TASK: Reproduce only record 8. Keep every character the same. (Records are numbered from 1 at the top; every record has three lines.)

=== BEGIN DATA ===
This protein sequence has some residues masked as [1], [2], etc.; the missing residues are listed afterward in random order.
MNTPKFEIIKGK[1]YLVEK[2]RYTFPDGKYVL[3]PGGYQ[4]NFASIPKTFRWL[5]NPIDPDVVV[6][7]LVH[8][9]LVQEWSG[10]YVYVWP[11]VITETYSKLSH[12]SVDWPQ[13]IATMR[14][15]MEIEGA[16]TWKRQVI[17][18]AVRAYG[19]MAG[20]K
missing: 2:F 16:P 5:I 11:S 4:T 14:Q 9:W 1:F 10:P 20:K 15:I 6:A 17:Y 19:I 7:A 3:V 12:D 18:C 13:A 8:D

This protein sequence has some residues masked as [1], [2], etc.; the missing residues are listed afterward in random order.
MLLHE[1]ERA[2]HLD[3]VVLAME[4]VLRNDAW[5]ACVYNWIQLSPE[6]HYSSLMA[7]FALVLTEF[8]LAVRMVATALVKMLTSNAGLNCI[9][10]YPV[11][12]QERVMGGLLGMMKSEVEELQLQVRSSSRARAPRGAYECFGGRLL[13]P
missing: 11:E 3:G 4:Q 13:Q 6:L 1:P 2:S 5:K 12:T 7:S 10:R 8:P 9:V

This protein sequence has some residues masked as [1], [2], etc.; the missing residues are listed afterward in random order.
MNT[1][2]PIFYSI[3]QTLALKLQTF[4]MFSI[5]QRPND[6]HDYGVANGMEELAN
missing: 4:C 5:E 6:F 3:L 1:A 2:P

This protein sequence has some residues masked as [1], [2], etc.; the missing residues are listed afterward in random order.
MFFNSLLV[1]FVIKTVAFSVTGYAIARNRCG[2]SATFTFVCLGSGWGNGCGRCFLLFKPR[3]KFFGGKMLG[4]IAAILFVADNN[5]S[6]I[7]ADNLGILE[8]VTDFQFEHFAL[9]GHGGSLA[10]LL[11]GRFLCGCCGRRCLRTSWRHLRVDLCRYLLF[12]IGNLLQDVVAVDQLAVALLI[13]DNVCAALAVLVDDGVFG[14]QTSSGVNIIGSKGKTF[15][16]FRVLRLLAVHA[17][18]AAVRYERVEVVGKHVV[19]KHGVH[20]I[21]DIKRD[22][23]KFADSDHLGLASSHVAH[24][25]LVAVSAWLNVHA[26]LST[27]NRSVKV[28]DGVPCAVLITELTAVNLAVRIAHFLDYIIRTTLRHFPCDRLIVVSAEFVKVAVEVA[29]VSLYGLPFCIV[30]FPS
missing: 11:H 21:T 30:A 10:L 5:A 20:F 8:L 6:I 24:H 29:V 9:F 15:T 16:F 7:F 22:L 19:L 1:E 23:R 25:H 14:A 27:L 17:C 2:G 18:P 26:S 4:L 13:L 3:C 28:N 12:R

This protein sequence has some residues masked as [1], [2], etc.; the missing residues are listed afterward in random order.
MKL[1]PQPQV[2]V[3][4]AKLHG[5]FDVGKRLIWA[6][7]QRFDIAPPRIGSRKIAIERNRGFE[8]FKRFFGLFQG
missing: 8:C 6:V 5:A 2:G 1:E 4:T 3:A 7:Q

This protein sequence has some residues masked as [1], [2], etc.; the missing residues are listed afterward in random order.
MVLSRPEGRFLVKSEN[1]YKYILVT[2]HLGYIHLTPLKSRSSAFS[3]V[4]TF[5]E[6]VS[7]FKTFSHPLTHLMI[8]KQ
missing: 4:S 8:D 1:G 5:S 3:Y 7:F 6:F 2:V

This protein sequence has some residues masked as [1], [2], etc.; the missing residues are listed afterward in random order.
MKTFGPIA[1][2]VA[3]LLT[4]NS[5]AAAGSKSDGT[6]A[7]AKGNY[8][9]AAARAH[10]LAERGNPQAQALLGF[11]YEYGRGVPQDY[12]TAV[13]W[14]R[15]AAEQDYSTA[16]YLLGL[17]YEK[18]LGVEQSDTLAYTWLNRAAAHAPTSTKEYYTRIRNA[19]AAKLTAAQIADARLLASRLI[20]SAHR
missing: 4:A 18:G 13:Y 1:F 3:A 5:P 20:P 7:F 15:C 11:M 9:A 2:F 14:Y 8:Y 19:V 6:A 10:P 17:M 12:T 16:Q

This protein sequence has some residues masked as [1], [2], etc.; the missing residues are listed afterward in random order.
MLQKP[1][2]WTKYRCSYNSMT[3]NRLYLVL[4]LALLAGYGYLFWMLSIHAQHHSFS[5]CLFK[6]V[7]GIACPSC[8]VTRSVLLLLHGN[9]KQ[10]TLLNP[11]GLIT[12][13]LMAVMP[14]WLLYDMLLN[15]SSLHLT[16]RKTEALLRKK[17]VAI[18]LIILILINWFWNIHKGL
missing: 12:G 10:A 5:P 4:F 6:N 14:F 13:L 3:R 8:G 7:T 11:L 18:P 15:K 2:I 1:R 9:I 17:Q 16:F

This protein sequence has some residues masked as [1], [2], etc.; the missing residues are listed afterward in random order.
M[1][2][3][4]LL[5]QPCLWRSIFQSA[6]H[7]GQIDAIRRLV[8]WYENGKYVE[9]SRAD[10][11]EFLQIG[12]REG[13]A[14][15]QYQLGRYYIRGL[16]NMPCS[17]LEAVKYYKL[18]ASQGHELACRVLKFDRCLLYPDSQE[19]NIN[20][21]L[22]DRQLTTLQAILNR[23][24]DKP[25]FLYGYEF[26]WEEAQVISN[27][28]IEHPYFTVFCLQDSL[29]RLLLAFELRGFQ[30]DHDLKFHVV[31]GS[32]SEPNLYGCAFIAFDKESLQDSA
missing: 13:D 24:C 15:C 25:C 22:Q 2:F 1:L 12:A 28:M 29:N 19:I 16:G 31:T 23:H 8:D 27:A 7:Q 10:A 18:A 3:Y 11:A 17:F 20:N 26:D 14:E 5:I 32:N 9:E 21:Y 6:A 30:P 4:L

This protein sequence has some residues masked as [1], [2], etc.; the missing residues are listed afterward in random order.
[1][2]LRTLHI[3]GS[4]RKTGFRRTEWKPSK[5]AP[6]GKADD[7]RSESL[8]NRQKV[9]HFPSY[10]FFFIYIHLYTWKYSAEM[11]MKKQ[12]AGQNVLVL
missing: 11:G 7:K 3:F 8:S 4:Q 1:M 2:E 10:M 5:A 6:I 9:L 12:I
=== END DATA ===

This protein sequence has some residues masked as [1], [2], etc.; the missing residues are listed afterward in random order.
MLQKP[1][2]WTKYRCSYNSMT[3]NRLYLVL[4]LALLAGYGYLFWMLSIHAQHHSFS[5]CLFK[6]V[7]GIACPSC[8]VTRSVLLLLHGN[9]KQ[10]TLLNP[11]GLIT[12][13]LMAVMP[14]WLLYDMLLN[15]SSLHLT[16]RKTEALLRKK[17]VAI[18]LIILILINWFWNIHKGL
missing: 12:G 10:A 5:P 4:F 6:N 14:F 13:L 3:R 8:G 7:T 11:L 18:P 15:K 2:I 1:R 9:I 17:Q 16:F